• microfluidics;
  • droplet formation;
  • interfacial rheology;
  • peptide;
  • interfacial elasticity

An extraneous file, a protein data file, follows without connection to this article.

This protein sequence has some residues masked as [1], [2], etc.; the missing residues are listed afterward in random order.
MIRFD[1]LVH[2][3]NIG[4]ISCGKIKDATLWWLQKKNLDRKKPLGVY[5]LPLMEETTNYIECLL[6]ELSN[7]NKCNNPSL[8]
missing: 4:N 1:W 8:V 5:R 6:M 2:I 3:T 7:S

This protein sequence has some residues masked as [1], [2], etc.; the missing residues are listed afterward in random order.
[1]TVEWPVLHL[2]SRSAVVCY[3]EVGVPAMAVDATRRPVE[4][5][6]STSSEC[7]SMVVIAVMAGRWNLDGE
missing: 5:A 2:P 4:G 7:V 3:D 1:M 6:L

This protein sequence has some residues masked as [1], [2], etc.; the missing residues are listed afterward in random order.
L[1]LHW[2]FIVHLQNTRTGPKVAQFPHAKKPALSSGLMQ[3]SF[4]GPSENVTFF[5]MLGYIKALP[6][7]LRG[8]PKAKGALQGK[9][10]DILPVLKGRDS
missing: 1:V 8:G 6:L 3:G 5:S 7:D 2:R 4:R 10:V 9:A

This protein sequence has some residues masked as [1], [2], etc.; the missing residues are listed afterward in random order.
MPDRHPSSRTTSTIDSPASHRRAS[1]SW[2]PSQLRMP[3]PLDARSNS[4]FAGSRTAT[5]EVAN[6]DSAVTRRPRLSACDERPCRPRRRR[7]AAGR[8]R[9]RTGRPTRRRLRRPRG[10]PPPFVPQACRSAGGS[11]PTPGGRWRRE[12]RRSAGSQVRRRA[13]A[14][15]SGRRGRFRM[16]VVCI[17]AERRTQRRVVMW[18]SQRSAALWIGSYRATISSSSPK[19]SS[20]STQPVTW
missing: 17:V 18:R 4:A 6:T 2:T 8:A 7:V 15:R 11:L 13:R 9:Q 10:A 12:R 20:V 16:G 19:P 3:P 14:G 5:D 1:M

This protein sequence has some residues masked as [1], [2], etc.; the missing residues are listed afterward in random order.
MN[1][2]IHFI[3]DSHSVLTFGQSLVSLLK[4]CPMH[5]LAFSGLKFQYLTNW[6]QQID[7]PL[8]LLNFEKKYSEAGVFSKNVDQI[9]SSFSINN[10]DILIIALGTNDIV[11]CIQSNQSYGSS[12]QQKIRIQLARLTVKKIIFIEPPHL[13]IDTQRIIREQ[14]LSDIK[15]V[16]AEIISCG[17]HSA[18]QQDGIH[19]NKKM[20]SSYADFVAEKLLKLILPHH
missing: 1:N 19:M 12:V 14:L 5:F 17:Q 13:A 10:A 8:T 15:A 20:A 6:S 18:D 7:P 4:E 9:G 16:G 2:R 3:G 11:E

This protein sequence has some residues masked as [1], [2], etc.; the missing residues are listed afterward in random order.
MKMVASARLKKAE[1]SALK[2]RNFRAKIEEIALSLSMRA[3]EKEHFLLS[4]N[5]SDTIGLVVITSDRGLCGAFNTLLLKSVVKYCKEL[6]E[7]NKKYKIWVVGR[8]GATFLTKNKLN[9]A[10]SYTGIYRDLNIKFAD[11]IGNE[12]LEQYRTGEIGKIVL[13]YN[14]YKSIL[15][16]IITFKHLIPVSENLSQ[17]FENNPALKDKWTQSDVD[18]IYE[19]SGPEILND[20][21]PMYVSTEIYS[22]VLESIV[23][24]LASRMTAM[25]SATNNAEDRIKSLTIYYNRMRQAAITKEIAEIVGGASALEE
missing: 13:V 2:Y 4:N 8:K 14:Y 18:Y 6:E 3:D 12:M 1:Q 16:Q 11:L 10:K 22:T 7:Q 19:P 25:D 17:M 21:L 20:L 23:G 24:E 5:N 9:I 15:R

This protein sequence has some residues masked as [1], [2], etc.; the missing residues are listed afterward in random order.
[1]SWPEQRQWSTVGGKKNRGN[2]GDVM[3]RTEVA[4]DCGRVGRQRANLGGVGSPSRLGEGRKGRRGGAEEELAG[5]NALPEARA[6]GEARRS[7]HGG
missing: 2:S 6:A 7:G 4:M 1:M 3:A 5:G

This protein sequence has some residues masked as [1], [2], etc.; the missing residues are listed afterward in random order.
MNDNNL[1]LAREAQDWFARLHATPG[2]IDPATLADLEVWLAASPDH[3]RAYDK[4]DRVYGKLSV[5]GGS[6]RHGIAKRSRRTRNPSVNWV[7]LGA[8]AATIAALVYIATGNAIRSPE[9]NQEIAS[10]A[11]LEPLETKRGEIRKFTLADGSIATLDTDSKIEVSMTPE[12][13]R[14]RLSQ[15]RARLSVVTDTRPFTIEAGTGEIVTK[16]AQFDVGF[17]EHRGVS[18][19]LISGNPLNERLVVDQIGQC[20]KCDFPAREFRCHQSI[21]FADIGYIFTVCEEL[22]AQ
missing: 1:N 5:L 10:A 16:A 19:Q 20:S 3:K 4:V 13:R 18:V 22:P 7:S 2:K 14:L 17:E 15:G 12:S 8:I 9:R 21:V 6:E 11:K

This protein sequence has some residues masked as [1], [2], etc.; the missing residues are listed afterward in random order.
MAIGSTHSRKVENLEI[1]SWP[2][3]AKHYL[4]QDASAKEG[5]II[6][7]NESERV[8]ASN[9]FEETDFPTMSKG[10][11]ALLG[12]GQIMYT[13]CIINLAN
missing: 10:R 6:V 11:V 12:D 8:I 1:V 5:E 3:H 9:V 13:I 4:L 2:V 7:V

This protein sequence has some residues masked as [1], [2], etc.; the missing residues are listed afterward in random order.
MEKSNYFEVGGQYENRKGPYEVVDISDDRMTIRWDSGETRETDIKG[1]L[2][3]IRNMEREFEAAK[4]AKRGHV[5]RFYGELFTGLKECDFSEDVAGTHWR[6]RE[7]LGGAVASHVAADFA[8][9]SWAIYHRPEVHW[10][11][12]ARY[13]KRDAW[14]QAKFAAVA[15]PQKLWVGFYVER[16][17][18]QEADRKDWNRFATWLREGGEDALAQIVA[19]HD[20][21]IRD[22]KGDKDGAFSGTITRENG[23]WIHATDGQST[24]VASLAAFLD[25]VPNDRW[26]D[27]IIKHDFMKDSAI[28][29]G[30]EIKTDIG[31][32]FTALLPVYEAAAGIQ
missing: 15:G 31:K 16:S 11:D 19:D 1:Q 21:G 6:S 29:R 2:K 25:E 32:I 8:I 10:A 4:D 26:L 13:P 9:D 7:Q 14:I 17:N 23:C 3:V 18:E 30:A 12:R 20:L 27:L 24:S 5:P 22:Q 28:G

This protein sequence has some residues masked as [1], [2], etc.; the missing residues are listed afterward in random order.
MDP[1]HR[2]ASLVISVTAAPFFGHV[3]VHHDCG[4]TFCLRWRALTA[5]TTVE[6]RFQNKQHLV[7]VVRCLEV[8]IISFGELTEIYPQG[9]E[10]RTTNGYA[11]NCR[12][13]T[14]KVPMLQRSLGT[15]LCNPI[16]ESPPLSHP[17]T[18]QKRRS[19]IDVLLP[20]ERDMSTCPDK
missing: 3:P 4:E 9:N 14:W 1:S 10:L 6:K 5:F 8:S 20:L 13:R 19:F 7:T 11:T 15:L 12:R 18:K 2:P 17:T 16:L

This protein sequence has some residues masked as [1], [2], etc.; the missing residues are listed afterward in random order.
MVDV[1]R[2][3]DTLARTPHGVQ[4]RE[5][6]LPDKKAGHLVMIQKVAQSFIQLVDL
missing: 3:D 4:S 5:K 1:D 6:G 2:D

Biomolecules adsorb at fluid–fluid interfaces and can form a cohesive interfacial network imparting distinctive local interfacial mechanics. This modification of interfacial behavior is empirically known to significantly affect the stability and flow behavior of foams and emulsions. Droplet formation in the presence of interfacial networks is investigated in a flow-focusing microfluidic device using designed peptide surfactants, which allow decoupled control of interfacial rheology and interfacial tension. The influence of interfacial elasticity on droplet breakup, satellite droplet formation and droplet size are reported. The presence of high interfacial elasticity strongly affects the mechanism of droplet breakup by delaying neck thinning and altering interfacial shape at the point of droplet detachment, resulting in the suppression of satellite droplet formation and a decrease in droplet size. We report a correlation between dimensionless droplet size and a new dimensionless grouping which combines flow-rate ratio with the ratio of interfacial tension and interfacial elasticity. © 2010 American Institute of Chemical Engineers AIChE J, 2011